The 2005 Workplace Productivity Survey conducted by the Society for Human Resource Management (SHRM), shows that employees rank poor management as the top reason for low worker productivity, according to a press release from the company. When asked to check all factors that apply to negatively affecting productivity out of a list of eight, 58% of employees polled said that poor management was a factor, making it the most prominent one on the list.
Other factors include:
- no longer being motivated by the work (38%)
- organizational changes (26%)
- a lack of defined goals in the job (24%)
- readiness to leave organization (16%)
- a lack of accountability in the job (13%)
- pressure by management to show “face time” (12%)
- other (16%)
“When employees tell us that managers are hampering their productivity, HR professionals need to respond by providing manager training, evaluating organizational structure, and focusing on ways to address poor management practices,” said Susan Meisinger, SPHR, president and CEO of SHRM, in the news release.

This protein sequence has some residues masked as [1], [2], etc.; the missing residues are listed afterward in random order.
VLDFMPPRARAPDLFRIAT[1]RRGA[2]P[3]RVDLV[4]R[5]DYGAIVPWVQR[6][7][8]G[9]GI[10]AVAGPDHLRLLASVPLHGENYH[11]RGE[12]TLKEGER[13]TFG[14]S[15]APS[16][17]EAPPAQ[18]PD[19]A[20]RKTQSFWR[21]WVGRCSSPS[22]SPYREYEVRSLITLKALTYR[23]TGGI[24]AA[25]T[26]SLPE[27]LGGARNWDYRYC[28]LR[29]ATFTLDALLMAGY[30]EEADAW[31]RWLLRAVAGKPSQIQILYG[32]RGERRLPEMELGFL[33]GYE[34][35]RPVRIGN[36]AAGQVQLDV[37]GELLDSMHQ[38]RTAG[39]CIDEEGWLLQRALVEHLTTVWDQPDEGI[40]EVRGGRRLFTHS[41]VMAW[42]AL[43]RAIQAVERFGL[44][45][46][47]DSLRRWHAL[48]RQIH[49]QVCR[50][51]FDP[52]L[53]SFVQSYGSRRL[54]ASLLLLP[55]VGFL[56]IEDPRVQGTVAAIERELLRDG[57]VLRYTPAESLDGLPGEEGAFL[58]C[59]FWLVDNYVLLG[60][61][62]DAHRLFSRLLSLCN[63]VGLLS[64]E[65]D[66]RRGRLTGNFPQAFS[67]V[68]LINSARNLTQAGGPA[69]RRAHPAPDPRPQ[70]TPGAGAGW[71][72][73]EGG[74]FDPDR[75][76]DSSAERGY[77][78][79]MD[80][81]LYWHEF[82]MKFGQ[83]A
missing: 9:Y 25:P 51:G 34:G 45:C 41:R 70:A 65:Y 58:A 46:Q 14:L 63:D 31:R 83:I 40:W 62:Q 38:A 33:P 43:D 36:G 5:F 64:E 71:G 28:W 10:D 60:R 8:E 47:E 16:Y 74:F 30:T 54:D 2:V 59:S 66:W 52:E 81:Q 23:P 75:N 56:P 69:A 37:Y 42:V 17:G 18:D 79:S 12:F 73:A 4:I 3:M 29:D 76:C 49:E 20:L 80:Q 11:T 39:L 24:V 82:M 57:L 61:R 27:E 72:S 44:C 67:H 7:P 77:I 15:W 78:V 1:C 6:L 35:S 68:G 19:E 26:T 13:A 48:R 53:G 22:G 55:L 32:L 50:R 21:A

The SHRM survey also asked employees and HR
professionals what impact “presenteeism,” – a term for when
employees are present but not engaged in their work – has
on productivity. Not surprisingly, the survey found that HR
professionals believe much more strongly than employees
that presenteeism has negative impacts on productivity and
employee morale. While 68% of HR professionals believe that
presenteeism decreases productivity, a significant 63% of
employees say it has no effect.
The SHRM survey polled a sample of 478 human resource professionals and 613 employees. The Society for Human Resource Management ( www.shrm.org ) is a human resource management group with 190,000 members.
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